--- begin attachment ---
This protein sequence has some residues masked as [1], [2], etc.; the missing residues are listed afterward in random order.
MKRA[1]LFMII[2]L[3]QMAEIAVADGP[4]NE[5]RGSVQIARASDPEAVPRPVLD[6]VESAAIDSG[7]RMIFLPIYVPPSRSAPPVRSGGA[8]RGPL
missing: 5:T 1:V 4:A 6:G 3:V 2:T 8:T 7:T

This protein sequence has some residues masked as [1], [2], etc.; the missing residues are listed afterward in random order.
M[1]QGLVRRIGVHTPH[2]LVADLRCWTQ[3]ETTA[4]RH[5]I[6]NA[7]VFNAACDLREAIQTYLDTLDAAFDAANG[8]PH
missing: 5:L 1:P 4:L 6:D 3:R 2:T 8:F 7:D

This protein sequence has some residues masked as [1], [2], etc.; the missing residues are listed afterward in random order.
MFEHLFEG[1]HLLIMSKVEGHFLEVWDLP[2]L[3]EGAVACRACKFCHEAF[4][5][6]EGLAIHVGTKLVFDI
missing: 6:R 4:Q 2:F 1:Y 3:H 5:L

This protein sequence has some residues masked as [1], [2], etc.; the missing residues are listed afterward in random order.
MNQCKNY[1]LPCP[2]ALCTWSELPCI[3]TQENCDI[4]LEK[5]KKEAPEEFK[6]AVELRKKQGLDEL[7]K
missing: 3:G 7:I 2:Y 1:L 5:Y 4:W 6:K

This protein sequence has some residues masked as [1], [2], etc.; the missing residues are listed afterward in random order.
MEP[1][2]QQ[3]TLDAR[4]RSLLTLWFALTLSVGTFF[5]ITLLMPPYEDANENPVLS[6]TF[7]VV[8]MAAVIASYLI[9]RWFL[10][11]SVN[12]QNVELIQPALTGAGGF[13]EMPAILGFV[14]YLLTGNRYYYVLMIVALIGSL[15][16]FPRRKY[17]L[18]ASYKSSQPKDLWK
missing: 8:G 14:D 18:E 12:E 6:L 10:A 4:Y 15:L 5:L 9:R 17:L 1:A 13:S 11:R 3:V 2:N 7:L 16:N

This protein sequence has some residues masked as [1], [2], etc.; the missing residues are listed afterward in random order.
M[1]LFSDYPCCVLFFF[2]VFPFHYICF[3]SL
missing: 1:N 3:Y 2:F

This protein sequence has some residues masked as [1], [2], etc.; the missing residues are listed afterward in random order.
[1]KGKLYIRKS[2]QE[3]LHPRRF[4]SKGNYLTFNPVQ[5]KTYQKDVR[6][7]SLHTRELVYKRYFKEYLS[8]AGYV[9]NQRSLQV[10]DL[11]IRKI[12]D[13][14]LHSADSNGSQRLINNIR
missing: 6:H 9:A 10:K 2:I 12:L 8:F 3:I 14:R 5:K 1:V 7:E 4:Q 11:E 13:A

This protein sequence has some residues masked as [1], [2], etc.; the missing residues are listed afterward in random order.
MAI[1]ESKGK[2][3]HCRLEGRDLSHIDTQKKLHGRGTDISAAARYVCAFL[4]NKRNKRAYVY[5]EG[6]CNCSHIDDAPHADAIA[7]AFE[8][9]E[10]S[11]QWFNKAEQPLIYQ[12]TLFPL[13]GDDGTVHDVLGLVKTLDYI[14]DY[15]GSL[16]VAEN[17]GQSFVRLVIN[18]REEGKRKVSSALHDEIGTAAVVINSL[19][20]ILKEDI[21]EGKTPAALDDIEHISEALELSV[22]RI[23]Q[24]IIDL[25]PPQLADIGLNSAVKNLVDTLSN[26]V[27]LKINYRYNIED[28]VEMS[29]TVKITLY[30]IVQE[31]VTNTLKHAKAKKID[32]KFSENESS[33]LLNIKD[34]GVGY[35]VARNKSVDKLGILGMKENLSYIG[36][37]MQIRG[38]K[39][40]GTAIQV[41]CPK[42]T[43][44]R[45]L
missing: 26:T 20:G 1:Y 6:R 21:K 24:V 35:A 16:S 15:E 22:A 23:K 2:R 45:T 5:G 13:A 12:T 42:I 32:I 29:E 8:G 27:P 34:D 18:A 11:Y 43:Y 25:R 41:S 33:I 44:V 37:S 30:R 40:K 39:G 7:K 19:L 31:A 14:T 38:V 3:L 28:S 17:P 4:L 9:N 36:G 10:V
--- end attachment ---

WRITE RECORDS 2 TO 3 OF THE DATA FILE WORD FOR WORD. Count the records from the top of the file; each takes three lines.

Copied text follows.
This protein sequence has some residues masked as [1], [2], etc.; the missing residues are listed afterward in random order.
M[1]QGLVRRIGVHTPH[2]LVADLRCWTQ[3]ETTA[4]RH[5]I[6]NA[7]VFNAACDLREAIQTYLDTLDAAFDAANG[8]PH
missing: 5:L 1:P 4:L 6:D 3:R 2:T 8:F 7:D

This protein sequence has some residues masked as [1], [2], etc.; the missing residues are listed afterward in random order.
MFEHLFEG[1]HLLIMSKVEGHFLEVWDLP[2]L[3]EGAVACRACKFCHEAF[4][5][6]EGLAIHVGTKLVFDI
missing: 6:R 4:Q 2:F 1:Y 3:H 5:L